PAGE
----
From Sublime to Ridiculous; CLASSICAL MUSIC

The Birmingham Post (England), December 19, 1998 | Go to article overview

From Sublime to Ridiculous; CLASSICAL MUSIC


Opera-lovers might need an extra large stocking this Christmas if Santa is going to bring them the undoubted pick of this year's crop of classical music books.

The New Grove Dictionary of Opera, four fat paperback volumes handsomely presented in a crimson slip-case, is published by Macmillan at pounds 149.00, and, like its stable-mate New Grove Dictionary of Music and Musicians, finds itself constantly in use.

We have here thousands of entries on works, composers, performers, librettists, companies, locations, and associated topics, up-to-date as recently as the early 90s, and liberally laced with photographs, costume illustrations and music examples.

As with any decent dictionary, browsing is fatal, dipping into one entry leading the reader on an inexhaustible trail of cross-references. Jan Smaczny's concise but comprehensive entry on 'Birmingham', for example, includes mentions of Welsh National Ope ra, City of Birmingham Touring Opera (with its sensational two-night Ring in 1990), Anthony Lewis' baroque Barber Operas at the University of Birmingham, Midland Music Makers' proud record of amateur production, and much else, starting trails which will keep readers absorbed the whole time between Christmas and New Year, and then constantly returning ad infinitum.

Also from opera-land comes the unpleasant He who does not howl with the wolf (Sanctuary Publishing Ltd, pounds 16.99) by Gottfried Wagner. One of Richard Wagner's many great-grandchildren, Gottfried here tells the story of his life at Bayreuth, the strai ns and stresses of living in a family tainted with its cult of Nazism, and generally protests his own good-guyness at the expense of practically everyone else.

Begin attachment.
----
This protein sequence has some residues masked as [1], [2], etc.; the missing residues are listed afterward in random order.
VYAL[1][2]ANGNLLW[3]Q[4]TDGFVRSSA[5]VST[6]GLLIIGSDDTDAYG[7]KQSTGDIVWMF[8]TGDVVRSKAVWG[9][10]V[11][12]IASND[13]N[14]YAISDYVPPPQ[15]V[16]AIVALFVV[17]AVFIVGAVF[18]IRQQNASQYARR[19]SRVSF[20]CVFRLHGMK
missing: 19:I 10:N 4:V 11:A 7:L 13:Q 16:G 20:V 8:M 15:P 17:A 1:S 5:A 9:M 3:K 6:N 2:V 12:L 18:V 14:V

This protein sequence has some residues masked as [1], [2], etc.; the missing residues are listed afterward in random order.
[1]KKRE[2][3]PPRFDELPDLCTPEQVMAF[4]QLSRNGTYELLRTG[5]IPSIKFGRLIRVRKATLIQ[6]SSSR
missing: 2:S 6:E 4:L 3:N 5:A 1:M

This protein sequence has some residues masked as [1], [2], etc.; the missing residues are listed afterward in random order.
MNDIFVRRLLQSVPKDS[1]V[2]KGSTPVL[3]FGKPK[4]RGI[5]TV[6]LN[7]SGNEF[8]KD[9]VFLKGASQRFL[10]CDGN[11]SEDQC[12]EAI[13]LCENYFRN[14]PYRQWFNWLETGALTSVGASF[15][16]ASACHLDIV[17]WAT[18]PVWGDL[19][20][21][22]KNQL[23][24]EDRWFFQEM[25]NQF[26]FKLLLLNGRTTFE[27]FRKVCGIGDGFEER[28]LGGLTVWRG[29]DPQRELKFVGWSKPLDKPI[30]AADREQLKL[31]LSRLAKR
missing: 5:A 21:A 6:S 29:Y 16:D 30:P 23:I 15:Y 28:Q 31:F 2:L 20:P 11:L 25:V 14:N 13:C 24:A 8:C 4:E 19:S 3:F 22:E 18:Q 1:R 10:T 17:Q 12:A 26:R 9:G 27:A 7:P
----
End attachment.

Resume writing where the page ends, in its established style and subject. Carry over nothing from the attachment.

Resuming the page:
Now, with Gottfried's father Wolfgang approaching old age, the question of the succession to the Bayreuth flame is splitting the family. Anyone who thinks the Simpsons are dysfunctional (which they certainly are not) should try this lot.

In-fighting also comes into Maureen Garnham's As I saw it, a memoir of her time working as a secretary for Benjamin Britten's English Opera Group during the mid-1950s (St George's Publications, pounds 7.99). This fascinating little book shows us the pers onality traits which caused Britten to find offence with many of those closely supporting him whilst lacking the gumption to air any difficulties himself; yet Garnham remains engagingly loyal to a composer who headed an enterprise which gave her so much pleasure as an insider in heady times. A worthwhile read, not least for its insights into post-war social and cultural history.

Two of our century's great conductors of opera (and of everything else) have been the subject of important publications this year. Erich Leinsdorf on Music is a stimulating collection of essays and thoughts on performance-practice, composition and critic ism from the Austrian-born maestro who served his apprenticeship under the likes of Webern, Bruno Walter and Toscanini (Amadeus Press, $34.95, no sterling price available).

Richard Osborne's Herbert von Karajan: a life in music is a magisterial overview documenting the public and private life of this charismatic conductor.

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